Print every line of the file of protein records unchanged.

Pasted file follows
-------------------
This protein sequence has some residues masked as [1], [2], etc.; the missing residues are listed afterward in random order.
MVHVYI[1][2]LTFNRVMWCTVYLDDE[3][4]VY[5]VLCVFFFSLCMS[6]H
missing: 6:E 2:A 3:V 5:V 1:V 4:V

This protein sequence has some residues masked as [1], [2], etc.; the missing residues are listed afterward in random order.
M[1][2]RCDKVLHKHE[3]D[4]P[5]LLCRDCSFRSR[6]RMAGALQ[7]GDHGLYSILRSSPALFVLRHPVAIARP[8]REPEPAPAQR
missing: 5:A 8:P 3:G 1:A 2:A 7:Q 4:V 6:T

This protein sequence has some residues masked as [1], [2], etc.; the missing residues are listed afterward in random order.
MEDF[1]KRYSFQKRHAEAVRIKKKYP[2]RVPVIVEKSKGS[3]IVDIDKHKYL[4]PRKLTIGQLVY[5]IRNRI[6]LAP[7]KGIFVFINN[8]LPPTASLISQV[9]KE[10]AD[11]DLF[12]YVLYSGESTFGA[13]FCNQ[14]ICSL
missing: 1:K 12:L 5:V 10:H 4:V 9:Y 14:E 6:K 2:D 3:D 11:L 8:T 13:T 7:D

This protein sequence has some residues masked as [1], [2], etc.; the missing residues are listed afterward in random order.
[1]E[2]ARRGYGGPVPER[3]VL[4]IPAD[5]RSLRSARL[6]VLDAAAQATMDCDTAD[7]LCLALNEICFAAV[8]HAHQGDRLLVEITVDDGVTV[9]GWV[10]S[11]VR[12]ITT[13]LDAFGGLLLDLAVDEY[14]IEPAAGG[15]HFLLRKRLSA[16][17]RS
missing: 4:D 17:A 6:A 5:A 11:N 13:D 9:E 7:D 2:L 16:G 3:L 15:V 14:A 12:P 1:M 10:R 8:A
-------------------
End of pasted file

This protein sequence has some residues masked as [1], [2], etc.; the missing residues are listed afterward in random order.
MVHVYI[1][2]LTFNRVMWCTVYLDDE[3][4]VY[5]VLCVFFFSLCMS[6]H
missing: 6:E 2:A 3:V 5:V 1:V 4:V

This protein sequence has some residues masked as [1], [2], etc.; the missing residues are listed afterward in random order.
M[1][2]RCDKVLHKHE[3]D[4]P[5]LLCRDCSFRSR[6]RMAGALQ[7]GDHGLYSILRSSPALFVLRHPVAIARP[8]REPEPAPAQR
missing: 5:A 8:P 3:G 1:A 2:A 7:Q 4:V 6:T

This protein sequence has some residues masked as [1], [2], etc.; the missing residues are listed afterward in random order.
MEDF[1]KRYSFQKRHAEAVRIKKKYP[2]RVPVIVEKSKGS[3]IVDIDKHKYL[4]PRKLTIGQLVY[5]IRNRI[6]LAP[7]KGIFVFINN[8]LPPTASLISQV[9]KE[10]AD[11]DLF[12]YVLYSGESTFGA[13]FCNQ[14]ICSL
missing: 1:K 12:L 5:V 10:H 4:V 9:Y 14:E 6:K 2:D 3:D 11:L 8:T 13:T 7:D

This protein sequence has some residues masked as [1], [2], etc.; the missing residues are listed afterward in random order.
[1]E[2]ARRGYGGPVPER[3]VL[4]IPAD[5]RSLRSARL[6]VLDAAAQATMDCDTAD[7]LCLALNEICFAAV[8]HAHQGDRLLVEITVDDGVTV[9]GWV[10]S[11]VR[12]ITT[13]LDAFGGLLLDLAVDEY[14]IEPAAGG[15]HFLLRKRLSA[16][17]RS
missing: 4:D 17:A 6:A 5:A 11:N 13:D 9:E 7:D 2:L 16:G 3:L 15:V 14:A 12:P 1:M 10:R 8:A